Zenith takes over
Apparently Zenith's television and computer sales declined as well. Because of major reverses in its finances and changes in the personal computer business, Zenith sold Heath, Zenith Data Systems and Veritechnology with its 56 Heath/Zenith Business Centers, to Groupe Bull, a French state-owned computer maker in 1989.(7)
The 1990 Holiday catalog lists 79 kits including instructional trainers. Some of the newer kits were small low-cost units such as a piezo-electric Magical Film Speaker, "Amaze your family and friends with a Mylar balloon, a mirror or a picture on the wall that talks and plays music." A pull-out section for assembled home automation devices was included in the catalog. The two oscilloscopes in the catalog were not kits. The end of kits was clearly in sight.
The end of Heath company kits So what ended the kit market for Heath?
The end of Heath in the kit business came in 1992.(8) The company continued in business as Heathkit Educational Systems (HES) selling its excellent self-instructional courses to schools and corporations. Some educational trainer kits were included as part of the course offerings. Eventually even the educational market dried up. In 2011, HES introduced a couple of new kits to capitalize on the growing nostalgia interest in Heathkits, the GPA-100 Garage parking Assistant and a Wireless Swimming Pool Monitor. Unfortunately the offerings were too little and too late with HES closing its doors to bankruptcy in August 2012.
Despite the timing which coincides with the ownership of Heathkit by Zenith, the trend was already clear. Heathkit market studies indicated that its loyal following of kit builders was growing older and less interested in the kits of their youth. Interest was shifting to computers. The kits themselves became more expensive compared to similar finished products built with robotic manufacturing techniques. The advent of large-scale integrated circuits and miniaturation of components, surface-mount soldering, and the expense of increasingly complex manuals with fewer options for simple testing and calibration procedures added to kit-building difficulty and expense. Whole assemblies had to be factory built, aligned and tested as part of the kits.
The end of Heath company kits
So what ended the kit market for Heath?
Some of the last Heath color TV kits were variations of Zenith System 3 TV sets using pre-assembled standard plugin circuit modules. Only one circuit module needed to be built. The kit version included a built-in cross-hatch generator. In comparing a Heathkit version with a comparable Zenith, I noticed an added isolation transformer in the kit version for safety. However, the kit cost more than a comparable manufactured TV. There was no saving of money and some of the hands-on satisfaction of kit building was lost.
The continuing appeal
Very few ham radio operators have the skills or the tools to repair today's sophisticated transceivers. Even though excellent kits are still offered by smaller companies such as Elecraft, TenTec and Ramsey, Heathkits of the past remain popular because they can be readily repaired and the learning about electronics theory and circuitry that drew so many of us to those kits is still a major draw. Re-kitting by taking apart a poorly built Heathkit and/ or testing and replacing parts as needed is an increasingly popular option.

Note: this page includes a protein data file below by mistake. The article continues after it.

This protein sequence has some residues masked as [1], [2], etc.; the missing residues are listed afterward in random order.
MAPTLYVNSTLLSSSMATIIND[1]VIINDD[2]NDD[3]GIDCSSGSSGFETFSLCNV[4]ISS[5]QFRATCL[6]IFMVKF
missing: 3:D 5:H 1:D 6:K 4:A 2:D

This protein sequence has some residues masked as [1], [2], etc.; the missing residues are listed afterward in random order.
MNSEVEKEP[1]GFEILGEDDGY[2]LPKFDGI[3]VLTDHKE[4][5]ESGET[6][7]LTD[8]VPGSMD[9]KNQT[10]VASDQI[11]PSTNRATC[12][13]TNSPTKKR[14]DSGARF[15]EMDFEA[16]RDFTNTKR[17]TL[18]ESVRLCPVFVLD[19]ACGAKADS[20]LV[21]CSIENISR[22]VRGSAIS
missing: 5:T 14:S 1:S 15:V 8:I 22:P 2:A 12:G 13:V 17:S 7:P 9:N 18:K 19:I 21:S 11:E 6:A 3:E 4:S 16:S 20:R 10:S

The continuing appeal
The last Heathkit I built was an IM-4100 frequency counter. I still use it as well as that unique Heathkit plastic nut starter that came with many of the kits. And I'm still proud of that little AR-3 receiver that began it all for me. Every time I see a piece of Heathkit gear, I want to study how it works, to restore it if needed and to use it. Building new Heathkits is no longer possible, but the satisfaction of repairing and knowing that the functions and circuits can be understood is the continuing appeal of Heathkits. The late Steve Jobs in an April 1995 interview with Computerworld magazine (9) related that as a child, a ham neighbor had introduced him to Heathkits. Jobs is quoted, "looking at a television set you would think that 'I haven't built one of those but I could. There's one of those in the Heathkit catalog and I've built two other Heathkits so I could build that.' ... It gave a tremendous level of self-confidence, that through exploration and learning one could understand seemingly very complex things in one's environment."
And that's the Heathkit legacy. It gave those who built the kits the self-confidence that with small cumulative steps, they could build a plane, they could build an electronics product, they could learn a subject that had seemed impossible, they could succeed. Heathkit wouldn't let us fail.
Steve continued, "My childhood was very fortunate in that way." Mine too, Steve. Thank you, helpful hams and Heathkit. Long live the legacy.
------ Footnotes ----------
(1) Heath and his "Baby Bullet" racing plane (hyperlink)
(2) Edward Heath with pictures of the Parasol (hyperlink)
(3) Reported in "Mr. Heathkit", a two-page tribute to Anthony in the Heathkit 1955 catalog.
(4) Heyning's original stories as well as some he collected from colleagues and other sources are online at Bill Wilkinson's excellent Heath Company webpage at http://ww_heco.home.mindspring.com under the "History" tab
(5) "Heathkit: A Guide to the Amateur Radio Products", 2nd edition, by Chuck Penson WA7ZZE, CQ Publications
(6) "Electronics for Scientists: Principles and Experiments", H. V. Malmstadt and C. G. Enke, W. A. Benjamin, Inc., New York, 1962.
(7)(8) New York Times business section 1/16/1991 and 3/30/1992
(9)Steve Jobs interview (hyperlink)
Date 10-4-13 Here is an index to some of my Heathkit restoration projects.
A Homebrew HF Transmitter with parallel 6146 tubes was the previous item on the bench.